29 August, 2023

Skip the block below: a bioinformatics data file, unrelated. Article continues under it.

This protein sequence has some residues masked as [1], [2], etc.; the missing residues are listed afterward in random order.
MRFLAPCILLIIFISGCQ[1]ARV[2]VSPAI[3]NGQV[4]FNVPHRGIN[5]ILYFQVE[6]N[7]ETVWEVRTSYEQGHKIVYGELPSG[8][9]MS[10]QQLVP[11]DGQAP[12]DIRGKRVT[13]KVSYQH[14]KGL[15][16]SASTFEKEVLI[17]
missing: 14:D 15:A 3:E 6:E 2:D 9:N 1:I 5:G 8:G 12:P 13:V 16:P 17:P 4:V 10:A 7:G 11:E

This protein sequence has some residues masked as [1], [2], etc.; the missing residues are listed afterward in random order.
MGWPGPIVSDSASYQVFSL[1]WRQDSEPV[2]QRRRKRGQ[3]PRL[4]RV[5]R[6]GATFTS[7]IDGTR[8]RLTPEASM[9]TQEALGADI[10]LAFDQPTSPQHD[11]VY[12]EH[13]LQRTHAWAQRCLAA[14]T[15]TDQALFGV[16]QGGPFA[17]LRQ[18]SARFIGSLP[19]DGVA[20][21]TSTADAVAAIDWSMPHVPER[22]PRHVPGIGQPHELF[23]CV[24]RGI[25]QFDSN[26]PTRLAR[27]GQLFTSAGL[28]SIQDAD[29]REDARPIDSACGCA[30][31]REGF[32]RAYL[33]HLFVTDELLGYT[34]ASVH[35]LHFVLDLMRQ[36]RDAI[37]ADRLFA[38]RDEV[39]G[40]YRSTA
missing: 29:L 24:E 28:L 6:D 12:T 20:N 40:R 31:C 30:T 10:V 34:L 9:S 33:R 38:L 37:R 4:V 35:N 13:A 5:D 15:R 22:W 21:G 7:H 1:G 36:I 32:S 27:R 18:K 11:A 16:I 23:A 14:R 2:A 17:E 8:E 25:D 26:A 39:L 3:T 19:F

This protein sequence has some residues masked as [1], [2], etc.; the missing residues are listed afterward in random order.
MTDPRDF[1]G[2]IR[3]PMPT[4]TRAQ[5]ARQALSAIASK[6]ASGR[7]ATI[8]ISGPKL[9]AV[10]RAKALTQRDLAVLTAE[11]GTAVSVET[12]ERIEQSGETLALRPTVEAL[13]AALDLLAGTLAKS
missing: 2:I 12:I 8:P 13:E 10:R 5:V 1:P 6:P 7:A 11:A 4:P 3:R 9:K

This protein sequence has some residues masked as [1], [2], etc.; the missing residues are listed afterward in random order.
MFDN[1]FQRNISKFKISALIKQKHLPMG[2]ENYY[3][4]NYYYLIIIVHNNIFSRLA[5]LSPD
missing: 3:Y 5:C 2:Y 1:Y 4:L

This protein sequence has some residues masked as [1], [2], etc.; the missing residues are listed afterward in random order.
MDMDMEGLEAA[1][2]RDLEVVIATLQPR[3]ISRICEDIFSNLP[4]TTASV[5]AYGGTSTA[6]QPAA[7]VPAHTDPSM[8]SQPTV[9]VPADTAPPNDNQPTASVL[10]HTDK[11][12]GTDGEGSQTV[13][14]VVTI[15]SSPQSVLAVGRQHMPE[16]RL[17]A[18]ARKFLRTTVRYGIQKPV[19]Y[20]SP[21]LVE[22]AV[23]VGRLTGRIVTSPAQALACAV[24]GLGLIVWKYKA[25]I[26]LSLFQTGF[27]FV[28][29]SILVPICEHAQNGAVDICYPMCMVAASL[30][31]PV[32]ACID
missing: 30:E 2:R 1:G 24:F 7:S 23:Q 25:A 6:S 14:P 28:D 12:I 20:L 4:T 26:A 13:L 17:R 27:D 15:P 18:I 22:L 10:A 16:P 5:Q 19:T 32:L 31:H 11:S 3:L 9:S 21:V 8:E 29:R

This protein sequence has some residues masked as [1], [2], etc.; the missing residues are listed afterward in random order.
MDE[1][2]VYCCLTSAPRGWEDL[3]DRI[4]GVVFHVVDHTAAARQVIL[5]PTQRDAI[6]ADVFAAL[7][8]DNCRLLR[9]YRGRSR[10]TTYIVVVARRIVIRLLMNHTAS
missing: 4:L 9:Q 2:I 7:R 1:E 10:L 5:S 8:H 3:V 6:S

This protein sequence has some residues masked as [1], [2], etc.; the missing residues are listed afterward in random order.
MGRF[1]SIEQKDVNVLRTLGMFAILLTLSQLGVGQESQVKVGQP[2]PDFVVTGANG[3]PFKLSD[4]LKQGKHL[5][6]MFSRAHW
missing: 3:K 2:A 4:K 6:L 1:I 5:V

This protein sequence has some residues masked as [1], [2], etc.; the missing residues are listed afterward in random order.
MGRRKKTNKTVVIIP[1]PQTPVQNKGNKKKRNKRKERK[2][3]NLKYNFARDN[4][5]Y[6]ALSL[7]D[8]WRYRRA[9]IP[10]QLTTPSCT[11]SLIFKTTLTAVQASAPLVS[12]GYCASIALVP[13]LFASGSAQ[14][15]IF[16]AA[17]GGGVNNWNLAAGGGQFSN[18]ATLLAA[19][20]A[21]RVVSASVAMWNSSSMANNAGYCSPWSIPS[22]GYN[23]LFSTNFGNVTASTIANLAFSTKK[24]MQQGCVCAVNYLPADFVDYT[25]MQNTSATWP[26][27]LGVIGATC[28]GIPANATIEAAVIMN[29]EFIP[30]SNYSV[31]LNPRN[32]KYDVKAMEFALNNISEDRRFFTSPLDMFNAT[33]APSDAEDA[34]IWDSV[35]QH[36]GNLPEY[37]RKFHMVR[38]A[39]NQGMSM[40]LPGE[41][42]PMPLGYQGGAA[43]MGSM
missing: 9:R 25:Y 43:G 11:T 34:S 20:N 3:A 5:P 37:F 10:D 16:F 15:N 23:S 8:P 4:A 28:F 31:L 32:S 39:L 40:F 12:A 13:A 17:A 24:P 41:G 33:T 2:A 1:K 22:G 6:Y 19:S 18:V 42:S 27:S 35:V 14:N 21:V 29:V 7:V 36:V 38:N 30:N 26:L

Venues NSW ats Kerri Kane: Venues NSW successful in overturning a District Court decision